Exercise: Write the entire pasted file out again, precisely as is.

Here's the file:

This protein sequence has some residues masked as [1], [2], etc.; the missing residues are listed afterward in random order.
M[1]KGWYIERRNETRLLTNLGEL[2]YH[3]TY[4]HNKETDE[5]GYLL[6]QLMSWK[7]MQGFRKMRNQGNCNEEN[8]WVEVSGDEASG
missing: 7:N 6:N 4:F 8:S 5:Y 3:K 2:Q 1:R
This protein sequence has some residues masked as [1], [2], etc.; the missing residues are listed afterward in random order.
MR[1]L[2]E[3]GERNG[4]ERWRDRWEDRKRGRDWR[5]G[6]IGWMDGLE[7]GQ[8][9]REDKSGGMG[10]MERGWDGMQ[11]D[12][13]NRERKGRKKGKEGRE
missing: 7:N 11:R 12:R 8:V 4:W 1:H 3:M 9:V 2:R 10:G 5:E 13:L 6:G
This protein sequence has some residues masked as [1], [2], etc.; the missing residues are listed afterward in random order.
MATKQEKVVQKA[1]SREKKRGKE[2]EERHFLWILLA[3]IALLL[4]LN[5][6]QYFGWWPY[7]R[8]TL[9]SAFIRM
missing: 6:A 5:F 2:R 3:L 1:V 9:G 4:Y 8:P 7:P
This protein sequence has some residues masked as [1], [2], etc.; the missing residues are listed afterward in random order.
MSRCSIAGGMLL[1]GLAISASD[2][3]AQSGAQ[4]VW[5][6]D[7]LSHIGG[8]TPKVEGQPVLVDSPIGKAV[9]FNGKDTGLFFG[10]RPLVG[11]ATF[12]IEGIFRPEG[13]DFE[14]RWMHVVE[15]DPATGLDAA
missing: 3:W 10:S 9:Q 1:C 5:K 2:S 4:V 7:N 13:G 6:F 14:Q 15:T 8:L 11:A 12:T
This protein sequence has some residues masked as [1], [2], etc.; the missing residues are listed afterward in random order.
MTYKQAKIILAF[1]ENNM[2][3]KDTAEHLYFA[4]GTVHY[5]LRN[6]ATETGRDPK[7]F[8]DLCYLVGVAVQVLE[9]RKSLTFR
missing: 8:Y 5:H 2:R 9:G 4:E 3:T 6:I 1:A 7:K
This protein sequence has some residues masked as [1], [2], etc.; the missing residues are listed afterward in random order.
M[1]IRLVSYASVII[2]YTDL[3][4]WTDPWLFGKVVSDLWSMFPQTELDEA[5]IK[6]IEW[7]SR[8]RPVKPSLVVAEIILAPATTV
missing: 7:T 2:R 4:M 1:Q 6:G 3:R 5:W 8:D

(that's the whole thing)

This protein sequence has some residues masked as [1], [2], etc.; the missing residues are listed afterward in random order.
M[1]KGWYIERRNETRLLTNLGEL[2]YH[3]TY[4]HNKETDE[5]GYLL[6]QLMSWK[7]MQGFRKMRNQGNCNEEN[8]WVEVSGDEASG
missing: 7:N 6:N 4:F 8:S 5:Y 3:K 2:Q 1:R
This protein sequence has some residues masked as [1], [2], etc.; the missing residues are listed afterward in random order.
MR[1]L[2]E[3]GERNG[4]ERWRDRWEDRKRGRDWR[5]G[6]IGWMDGLE[7]GQ[8][9]REDKSGGMG[10]MERGWDGMQ[11]D[12][13]NRERKGRKKGKEGRE
missing: 7:N 11:R 12:R 8:V 4:W 1:H 3:M 9:V 2:R 10:G 5:E 13:L 6:G
This protein sequence has some residues masked as [1], [2], etc.; the missing residues are listed afterward in random order.
MATKQEKVVQKA[1]SREKKRGKE[2]EERHFLWILLA[3]IALLL[4]LN[5][6]QYFGWWPY[7]R[8]TL[9]SAFIRM
missing: 6:A 5:F 2:R 3:L 1:V 9:G 4:Y 8:P 7:P
This protein sequence has some residues masked as [1], [2], etc.; the missing residues are listed afterward in random order.
MSRCSIAGGMLL[1]GLAISASD[2][3]AQSGAQ[4]VW[5][6]D[7]LSHIGG[8]TPKVEGQPVLVDSPIGKAV[9]FNGKDTGLFFG[10]RPLVG[11]ATF[12]IEGIFRPEG[13]DFE[14]RWMHVVE[15]DPATGLDAA
missing: 3:W 10:S 9:Q 1:C 5:K 2:S 4:V 7:N 13:G 6:F 14:Q 15:T 8:L 11:A 12:T
This protein sequence has some residues masked as [1], [2], etc.; the missing residues are listed afterward in random order.
MTYKQAKIILAF[1]ENNM[2][3]KDTAEHLYFA[4]GTVHY[5]LRN[6]ATETGRDPK[7]F[8]DLCYLVGVAVQVLE[9]RKSLTFR
missing: 8:Y 5:H 2:R 9:G 4:E 3:T 6:I 1:A 7:K
This protein sequence has some residues masked as [1], [2], etc.; the missing residues are listed afterward in random order.
M[1]IRLVSYASVII[2]YTDL[3][4]WTDPWLFGKVVSDLWSMFPQTELDEA[5]IK[6]IEW[7]SR[8]RPVKPSLVVAEIILAPATTV
missing: 7:T 2:R 4:M 1:Q 6:G 3:R 5:W 8:D